The win in the IT war is when the system works successfully and begins to demonstrate its functions. In this moment the owners can take a deep breath and can use the received information. The personnel experience some of the following changes:

  • Starts evaluating the system, which helps him in the work
  • Reconcile with the fact that they cannot receive extra income.

With the successful implementation of the system and the win in the IT war the results from the actions appear. The processes begin to automate and the control gives financial results.


Relatively rarely occur the moments when the staff convinces the owners of the inapplicability of a system or its inefficiency. In such cases the IT war is lost. Except the staff, there are no other winners, because even if the owners are content with the denouement, they do not have control on the action and they do not manage the processes. In this way the concepts “Win” or “Loss” are equal to the position and party of the owners.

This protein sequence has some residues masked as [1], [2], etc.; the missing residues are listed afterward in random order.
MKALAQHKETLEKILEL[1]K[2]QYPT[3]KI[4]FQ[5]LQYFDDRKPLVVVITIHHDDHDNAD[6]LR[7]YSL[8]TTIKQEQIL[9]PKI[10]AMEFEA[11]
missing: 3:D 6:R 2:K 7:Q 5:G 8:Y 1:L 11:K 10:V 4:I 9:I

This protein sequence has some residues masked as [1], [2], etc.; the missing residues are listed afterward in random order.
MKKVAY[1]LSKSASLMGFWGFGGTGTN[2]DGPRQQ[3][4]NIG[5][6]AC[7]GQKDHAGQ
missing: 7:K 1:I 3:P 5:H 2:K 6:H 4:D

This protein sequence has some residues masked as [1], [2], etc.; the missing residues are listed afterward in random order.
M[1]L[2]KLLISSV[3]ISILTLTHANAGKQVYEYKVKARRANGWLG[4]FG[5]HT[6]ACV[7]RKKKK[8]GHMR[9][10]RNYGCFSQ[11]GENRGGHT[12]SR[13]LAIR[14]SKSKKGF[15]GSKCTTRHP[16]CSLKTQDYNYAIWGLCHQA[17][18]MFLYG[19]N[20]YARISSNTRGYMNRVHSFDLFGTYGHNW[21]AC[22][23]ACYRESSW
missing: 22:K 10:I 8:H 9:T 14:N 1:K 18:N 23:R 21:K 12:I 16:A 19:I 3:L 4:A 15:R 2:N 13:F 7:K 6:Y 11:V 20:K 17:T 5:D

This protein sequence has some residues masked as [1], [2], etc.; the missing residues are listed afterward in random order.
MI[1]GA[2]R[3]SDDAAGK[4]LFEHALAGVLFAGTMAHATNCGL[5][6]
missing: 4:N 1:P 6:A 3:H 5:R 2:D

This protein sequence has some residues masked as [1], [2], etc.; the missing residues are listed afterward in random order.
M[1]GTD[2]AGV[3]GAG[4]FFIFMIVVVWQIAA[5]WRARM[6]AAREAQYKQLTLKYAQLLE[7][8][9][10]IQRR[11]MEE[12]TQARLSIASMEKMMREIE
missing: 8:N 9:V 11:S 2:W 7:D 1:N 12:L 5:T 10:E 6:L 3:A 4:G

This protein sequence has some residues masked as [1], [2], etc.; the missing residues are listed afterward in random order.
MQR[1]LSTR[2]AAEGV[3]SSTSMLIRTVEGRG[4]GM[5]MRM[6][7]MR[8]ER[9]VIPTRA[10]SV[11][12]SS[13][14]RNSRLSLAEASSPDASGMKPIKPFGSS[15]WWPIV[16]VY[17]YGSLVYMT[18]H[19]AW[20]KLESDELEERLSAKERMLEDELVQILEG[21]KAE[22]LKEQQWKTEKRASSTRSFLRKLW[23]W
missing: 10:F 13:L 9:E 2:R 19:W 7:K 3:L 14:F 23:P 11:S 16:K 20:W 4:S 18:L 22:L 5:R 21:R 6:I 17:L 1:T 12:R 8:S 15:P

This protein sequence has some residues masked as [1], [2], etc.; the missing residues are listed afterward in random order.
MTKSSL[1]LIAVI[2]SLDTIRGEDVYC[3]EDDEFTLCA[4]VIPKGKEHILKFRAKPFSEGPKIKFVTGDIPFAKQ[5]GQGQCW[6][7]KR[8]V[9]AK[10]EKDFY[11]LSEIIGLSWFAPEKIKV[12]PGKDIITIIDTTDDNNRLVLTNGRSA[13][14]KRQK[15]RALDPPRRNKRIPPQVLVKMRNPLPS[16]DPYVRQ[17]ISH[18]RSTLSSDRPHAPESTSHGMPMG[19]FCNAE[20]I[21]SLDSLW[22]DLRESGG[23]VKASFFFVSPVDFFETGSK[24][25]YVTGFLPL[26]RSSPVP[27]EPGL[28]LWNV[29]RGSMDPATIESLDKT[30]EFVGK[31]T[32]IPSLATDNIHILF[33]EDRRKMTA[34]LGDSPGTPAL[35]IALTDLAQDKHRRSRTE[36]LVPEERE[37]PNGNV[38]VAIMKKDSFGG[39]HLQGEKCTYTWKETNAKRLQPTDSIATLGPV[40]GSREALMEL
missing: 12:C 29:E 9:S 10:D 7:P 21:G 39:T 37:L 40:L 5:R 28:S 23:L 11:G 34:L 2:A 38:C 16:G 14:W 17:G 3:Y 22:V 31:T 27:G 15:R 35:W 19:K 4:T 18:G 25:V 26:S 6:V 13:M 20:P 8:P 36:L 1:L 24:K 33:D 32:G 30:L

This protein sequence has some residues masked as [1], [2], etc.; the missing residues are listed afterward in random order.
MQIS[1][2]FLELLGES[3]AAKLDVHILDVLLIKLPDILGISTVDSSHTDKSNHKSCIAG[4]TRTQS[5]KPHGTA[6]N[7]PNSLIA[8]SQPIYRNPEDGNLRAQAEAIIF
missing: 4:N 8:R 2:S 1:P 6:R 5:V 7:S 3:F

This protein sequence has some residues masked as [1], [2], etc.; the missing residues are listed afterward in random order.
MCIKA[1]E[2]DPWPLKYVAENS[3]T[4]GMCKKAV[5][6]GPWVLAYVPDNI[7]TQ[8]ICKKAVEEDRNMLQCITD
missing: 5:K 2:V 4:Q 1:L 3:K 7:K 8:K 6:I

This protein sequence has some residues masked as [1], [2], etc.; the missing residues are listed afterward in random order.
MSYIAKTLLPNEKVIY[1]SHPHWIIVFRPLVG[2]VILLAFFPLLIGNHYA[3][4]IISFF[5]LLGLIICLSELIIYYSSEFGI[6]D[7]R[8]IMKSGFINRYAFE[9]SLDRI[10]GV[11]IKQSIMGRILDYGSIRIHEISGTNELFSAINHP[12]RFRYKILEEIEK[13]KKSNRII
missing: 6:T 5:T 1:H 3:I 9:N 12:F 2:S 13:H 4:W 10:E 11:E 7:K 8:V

“Iron” Position

More common are the owners with “iron position”. These are people who know their own interests and pursue the optimization of business. They work for every single penny, they constantly judge the situation. They are decided to implement a system for management and control, they do not make compromises. In this case the staff's opinion is not relevant, the service organizations and the software vendors follow the instructions to the most powerful party- the owner. In that way, the processes happen quickly and the results appear fast.


The processes described as IT war are very complicated. Every party is trying to fight for its position. All this results in the loss of time, effort and money.